I recently delivered an on-site training course at one of the top I.T companies in South Africa. I didn’t have much expectation about the class I was going to train. I had been hinted though that I was going to be training university graduations, however in my mind I thought I would be dealing with a typical geeky bunch . . .so I had my “geeky guns” on the ready. I threw out all my well manicured training plan on Day 1 of the 3 day training workshop when I realized that I had a group of highly sophisticated “millenials” on my hands.
Millennials, is a catch-phrase that refers to a new generation of young professionals (18 – 2 4) that are entering the global workplace. This is young generation of people who grew up during decades marked with rapid globalization, industrialization and rapid transformation in technology. The forces that shape the world in which millennials grew up, is markedly different from the events and developments that influenced older generations, most of which are now mostly facing approaching retirement age.
Millennials, as such, have different perspective, and world view. One of my first challenges when I tackled my on-site training stint mentioned earlier, was to, in a very elaborate way, explain the importance of the course I was training them, and how relevant the skills thus acquired, will give them an edge in their line of work. Millennials face information overload from multiple technology platforms every day, therefore do not have much appetite in absorbing new information which they are not sure is relevant to them.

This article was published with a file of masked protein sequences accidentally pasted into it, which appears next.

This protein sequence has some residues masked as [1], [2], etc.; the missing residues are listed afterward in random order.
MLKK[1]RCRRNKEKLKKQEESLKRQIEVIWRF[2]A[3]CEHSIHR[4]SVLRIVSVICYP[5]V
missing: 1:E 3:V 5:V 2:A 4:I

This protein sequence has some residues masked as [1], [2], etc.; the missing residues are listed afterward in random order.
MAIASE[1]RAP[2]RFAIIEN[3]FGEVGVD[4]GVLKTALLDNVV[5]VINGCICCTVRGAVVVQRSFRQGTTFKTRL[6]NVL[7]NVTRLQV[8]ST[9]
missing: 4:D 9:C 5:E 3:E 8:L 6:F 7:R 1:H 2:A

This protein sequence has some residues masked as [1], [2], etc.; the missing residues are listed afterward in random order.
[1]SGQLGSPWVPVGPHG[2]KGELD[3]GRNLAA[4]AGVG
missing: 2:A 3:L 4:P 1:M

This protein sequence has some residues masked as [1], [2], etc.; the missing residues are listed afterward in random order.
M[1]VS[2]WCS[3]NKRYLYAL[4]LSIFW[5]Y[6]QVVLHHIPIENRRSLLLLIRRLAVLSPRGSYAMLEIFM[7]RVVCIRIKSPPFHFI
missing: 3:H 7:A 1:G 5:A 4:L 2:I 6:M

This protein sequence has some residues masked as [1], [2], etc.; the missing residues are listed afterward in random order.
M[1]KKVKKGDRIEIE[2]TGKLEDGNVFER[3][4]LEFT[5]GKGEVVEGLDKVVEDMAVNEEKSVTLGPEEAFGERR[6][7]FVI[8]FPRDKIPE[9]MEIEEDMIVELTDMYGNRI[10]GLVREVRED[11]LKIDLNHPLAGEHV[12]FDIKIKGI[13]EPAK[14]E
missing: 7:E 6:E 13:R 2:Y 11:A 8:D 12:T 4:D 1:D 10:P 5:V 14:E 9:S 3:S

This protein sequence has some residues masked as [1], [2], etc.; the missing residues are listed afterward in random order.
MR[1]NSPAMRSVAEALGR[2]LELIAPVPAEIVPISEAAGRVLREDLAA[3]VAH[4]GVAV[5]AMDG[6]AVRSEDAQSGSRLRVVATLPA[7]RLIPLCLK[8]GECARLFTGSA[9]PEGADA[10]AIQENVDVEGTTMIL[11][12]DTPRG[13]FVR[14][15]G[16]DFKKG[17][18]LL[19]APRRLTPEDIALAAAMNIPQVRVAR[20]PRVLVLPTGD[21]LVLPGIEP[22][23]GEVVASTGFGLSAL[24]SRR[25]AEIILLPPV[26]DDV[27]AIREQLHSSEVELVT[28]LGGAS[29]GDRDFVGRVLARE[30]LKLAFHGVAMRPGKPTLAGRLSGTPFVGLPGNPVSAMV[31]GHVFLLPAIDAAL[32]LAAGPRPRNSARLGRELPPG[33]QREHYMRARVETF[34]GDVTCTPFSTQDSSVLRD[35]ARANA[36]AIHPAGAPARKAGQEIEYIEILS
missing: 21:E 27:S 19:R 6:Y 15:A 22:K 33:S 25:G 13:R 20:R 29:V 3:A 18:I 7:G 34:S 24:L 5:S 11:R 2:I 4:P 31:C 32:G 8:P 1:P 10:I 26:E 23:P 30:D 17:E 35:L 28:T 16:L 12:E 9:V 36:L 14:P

Millennials have also shown unique workplace habits. Millennials have also become used to the instant feedback of Facebook and other social networks, so they come to the workplace expecting similar feedback on their work. In terms of flexibility, Millennials know that technology like mobile phones allow them to work from virtually anywhere, so the idea of working 9-5 at a desk in an office doesn’t make a lot of sense.
“Millennials at work: Reshaping the workplace,” a survey conducted by PwC, found that Millennials tend to be uncomfortable with rigid corporate structures and find information silos unacceptable. They also tend to like rapid progression as well as constant feedback.
Millennials have grown up with technology, so they are always quick to think about how technology can help us do our work smarter and faster. People often talk about the concept of “co-mentoring,” where an employee from an older generation helps the younger employee learn about the work culture and processes and the younger employee helps the older employee manage technology and new tools at work
The Millennials are here to stay for the fore-see-able future. This is the time for organizations to develop policies and resources that can be used by Millenials joining the workforce . What has been your preference in working with Millienials?